Bowens, the hardware and building supplies giant, are celebrating an important anniversary. FTMA Australia finds out what it takes to go the distance.

This piece was written by FTMA’s Kat Welsh.

Like most Victorians, I am familiar with Bowens, their stores and products – having visited them or past by them across this fine state. I see their trucks and advertising far and wide, the familiar blue background with yellow lettering, as I go about my daily life. Their name is known by those in the building industry across the nation. Not only are they leaders in timber and hardware, but they also supply throughout the state and ship across Australia. When I had the opportunity to do the interview for this article, I leapt at the chance to find out what was behind the giant of Victorian building supplies.

 I pictured the meeting place at an enormous industrial block, needing to be early to get parked, find the reception, be led through a warren of offices and then settle into a board room on the top floor with an impressive view. What I found though, was a down-to-earth office in a bustling Melbourne suburb, on the street parking right out the front, and in modest gold lettering on the front door was ‘Bowen & Pomeroy PTY LTD’. It was a warm afternoon-sun filled space, ground floor off the street, a cup of tea made by John Bowen, and genuine welcomes from 2 generations of the family-owned business. Despite my seasoned career of holding space with an abundance of diverse people and potentially intimidating environments, I admit I had been nervous about meeting the head honchos of Bowens. But, I most definitely needn’t have been.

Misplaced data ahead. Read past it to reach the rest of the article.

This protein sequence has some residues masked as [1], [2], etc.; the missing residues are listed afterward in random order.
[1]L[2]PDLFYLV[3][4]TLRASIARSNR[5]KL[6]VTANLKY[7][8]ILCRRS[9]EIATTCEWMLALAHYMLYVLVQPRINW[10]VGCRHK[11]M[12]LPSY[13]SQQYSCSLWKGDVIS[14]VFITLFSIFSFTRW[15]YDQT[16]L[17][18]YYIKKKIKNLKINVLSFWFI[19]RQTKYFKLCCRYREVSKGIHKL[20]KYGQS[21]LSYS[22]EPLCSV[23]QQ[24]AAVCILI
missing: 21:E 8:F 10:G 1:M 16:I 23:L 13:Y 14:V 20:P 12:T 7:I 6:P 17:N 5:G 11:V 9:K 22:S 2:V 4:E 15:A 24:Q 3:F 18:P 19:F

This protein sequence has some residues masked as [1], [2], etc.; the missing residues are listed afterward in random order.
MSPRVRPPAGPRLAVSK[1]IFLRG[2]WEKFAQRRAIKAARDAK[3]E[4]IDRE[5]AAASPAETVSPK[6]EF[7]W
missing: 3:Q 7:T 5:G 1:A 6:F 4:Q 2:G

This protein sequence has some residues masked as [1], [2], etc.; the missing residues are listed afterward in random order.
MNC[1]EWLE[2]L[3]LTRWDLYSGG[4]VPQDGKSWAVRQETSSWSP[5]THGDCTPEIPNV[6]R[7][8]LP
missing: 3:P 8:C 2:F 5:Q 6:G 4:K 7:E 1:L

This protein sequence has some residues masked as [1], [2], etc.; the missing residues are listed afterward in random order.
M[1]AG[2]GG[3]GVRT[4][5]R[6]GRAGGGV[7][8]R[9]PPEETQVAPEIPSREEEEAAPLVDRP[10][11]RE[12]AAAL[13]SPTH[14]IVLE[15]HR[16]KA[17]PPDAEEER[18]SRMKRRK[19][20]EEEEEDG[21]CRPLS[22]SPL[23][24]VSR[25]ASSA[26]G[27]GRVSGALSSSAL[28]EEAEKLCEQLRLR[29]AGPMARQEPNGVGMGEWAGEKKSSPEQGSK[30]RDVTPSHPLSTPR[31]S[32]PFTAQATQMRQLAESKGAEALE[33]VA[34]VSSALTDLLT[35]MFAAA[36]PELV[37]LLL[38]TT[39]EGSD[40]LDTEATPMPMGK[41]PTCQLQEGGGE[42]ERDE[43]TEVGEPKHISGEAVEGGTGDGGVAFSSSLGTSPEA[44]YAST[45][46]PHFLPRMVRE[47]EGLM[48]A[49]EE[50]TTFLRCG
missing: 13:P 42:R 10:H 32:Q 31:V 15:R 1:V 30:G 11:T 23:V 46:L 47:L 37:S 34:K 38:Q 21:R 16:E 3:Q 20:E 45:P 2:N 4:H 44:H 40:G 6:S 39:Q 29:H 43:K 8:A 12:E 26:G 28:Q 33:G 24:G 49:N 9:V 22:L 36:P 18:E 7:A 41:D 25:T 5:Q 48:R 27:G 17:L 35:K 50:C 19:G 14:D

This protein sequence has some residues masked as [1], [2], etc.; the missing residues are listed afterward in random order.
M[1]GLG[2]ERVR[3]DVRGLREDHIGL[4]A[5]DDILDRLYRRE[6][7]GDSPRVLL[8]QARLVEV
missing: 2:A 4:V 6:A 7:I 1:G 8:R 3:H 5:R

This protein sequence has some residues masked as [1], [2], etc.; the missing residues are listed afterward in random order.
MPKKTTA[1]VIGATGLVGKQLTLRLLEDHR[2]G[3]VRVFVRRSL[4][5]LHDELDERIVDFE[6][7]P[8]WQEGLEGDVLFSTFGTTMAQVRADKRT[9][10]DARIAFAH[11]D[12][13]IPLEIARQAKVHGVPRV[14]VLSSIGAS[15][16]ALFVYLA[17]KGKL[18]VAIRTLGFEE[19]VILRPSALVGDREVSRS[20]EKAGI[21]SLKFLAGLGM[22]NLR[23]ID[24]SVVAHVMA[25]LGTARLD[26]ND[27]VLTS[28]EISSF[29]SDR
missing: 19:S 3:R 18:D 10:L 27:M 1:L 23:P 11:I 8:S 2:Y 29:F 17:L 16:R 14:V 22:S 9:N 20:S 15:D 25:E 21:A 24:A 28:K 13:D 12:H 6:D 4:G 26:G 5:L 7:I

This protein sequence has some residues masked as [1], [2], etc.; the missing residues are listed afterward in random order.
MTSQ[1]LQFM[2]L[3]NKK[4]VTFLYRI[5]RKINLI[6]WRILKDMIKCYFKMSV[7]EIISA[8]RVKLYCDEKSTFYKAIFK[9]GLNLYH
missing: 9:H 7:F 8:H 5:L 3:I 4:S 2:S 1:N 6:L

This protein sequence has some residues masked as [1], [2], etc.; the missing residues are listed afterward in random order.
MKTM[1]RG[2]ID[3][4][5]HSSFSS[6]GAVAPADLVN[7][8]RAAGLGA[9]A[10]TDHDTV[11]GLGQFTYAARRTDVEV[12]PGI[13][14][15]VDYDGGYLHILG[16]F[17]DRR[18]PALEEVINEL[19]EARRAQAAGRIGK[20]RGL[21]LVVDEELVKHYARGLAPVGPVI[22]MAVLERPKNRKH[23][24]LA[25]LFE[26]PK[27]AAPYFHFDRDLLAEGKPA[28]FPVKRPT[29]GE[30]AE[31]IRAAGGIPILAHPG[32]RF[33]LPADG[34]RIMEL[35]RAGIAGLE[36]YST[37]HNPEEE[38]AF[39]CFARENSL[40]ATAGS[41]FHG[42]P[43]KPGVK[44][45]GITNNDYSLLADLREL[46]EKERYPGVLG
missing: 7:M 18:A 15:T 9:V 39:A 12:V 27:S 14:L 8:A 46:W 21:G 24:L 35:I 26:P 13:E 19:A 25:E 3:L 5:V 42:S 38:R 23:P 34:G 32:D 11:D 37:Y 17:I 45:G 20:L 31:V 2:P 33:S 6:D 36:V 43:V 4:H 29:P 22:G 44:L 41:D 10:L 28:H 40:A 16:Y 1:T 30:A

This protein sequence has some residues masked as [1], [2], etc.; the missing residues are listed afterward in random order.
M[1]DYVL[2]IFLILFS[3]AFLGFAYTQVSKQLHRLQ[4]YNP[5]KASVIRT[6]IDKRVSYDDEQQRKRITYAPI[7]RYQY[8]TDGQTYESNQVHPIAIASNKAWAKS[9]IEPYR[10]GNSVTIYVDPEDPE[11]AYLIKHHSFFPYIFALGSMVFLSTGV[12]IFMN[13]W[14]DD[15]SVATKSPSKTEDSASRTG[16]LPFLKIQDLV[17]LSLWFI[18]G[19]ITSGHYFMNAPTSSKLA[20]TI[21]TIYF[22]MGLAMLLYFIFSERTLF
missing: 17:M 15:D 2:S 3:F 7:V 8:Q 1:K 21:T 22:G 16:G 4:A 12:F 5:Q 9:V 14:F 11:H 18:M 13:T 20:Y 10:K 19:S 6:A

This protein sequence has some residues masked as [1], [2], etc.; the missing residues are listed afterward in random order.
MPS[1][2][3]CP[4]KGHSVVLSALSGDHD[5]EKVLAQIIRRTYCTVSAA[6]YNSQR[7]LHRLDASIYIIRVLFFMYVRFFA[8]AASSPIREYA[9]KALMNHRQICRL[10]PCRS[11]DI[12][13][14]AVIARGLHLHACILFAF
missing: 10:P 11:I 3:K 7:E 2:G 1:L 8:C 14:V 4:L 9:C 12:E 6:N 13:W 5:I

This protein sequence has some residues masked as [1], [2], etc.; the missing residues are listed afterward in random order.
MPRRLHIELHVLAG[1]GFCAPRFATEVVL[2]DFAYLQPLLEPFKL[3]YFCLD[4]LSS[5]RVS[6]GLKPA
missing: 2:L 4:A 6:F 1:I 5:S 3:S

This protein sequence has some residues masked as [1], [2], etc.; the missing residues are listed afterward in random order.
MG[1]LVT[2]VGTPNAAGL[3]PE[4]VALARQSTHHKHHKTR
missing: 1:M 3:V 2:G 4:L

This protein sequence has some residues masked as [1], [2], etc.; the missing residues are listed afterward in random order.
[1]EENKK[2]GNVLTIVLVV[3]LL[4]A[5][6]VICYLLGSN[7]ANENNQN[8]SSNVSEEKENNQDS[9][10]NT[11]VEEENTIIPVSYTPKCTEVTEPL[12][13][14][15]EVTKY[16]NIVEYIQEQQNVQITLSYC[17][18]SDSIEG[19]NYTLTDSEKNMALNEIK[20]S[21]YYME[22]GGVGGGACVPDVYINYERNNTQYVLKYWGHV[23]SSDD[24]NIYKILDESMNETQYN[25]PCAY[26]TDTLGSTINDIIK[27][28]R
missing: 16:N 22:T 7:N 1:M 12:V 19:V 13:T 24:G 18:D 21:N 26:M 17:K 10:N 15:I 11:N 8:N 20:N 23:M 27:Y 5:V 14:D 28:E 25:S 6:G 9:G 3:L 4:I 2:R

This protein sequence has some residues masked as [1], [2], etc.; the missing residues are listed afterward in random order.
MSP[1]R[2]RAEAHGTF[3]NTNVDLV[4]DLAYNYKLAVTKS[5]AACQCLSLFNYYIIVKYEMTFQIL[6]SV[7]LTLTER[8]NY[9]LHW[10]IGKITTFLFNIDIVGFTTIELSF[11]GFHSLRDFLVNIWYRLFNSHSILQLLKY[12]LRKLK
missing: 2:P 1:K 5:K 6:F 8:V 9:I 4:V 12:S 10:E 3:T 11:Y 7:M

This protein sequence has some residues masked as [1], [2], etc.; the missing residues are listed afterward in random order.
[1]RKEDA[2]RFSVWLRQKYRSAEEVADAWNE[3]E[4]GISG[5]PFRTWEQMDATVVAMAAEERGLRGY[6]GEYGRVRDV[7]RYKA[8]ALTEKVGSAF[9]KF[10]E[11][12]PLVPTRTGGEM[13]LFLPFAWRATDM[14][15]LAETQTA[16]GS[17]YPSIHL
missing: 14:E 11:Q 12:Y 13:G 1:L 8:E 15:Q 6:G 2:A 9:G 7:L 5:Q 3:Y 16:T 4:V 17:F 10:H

The time spent with Jack Bowen and John Bowen, (Chairman of the Board of Directors, and Managing Director, respectively), left me feeling that I had been in the presence of humility, genuine-ness, and kind-heartedness – something I hope I can congruently convey with the words that follow as I tell parts of the Bowens story.

The main reason for the interview was that Bowens is celebrating 130 years in business this year. A major feat, when thinking about the history of Melbourne and the progression of one of Australia’s most impressive cities. Bowens hasn’t just existed throughout this time, it has thrived – part of the bones and muscles of the community, and it keeps on growing.

Behind Bowens is a family that has worked hard, steered, and led through prosperous times but also tough times. Also behind Bowens are the staff that give it life – people that have dedicated their days to the values, crafts, and supplies that they provide. What is evident when you go beneath the surface of Bowens, is that there is rich history of passion and collaboration with everything they do. So, where did it all begin?

Richard Bowen 1891

Richard Bowen 1891

Bowen & Pomeroy Staff 1924

It all started at possibly the unlikeliest of moments in Melbourne history – founded by Richard Bowen and Redmond Pomeroy. In 1894, Melbourne was in crisis. After decades of the gold rush attracting thousands to Victoria and the affluent city landscaping burgeoning in the bay, Melbourne hit quicksand in the 1890s as the goldfields depleted. Many left, descending on Western Australia in pursuit of finding wealth, or at least enough to persist. Despite the harshness of the time though, Richard Bowen entered partnership with his brother-in-law Redmond Pomeroy. Richard had the knowledge and skills – having already been working in a second-hand timber business – Redmond had the capitol. The city’s downturn meant that there was plenty of un-employed men desperate for work, and the demolition business which Richard had been working in, was in high demand.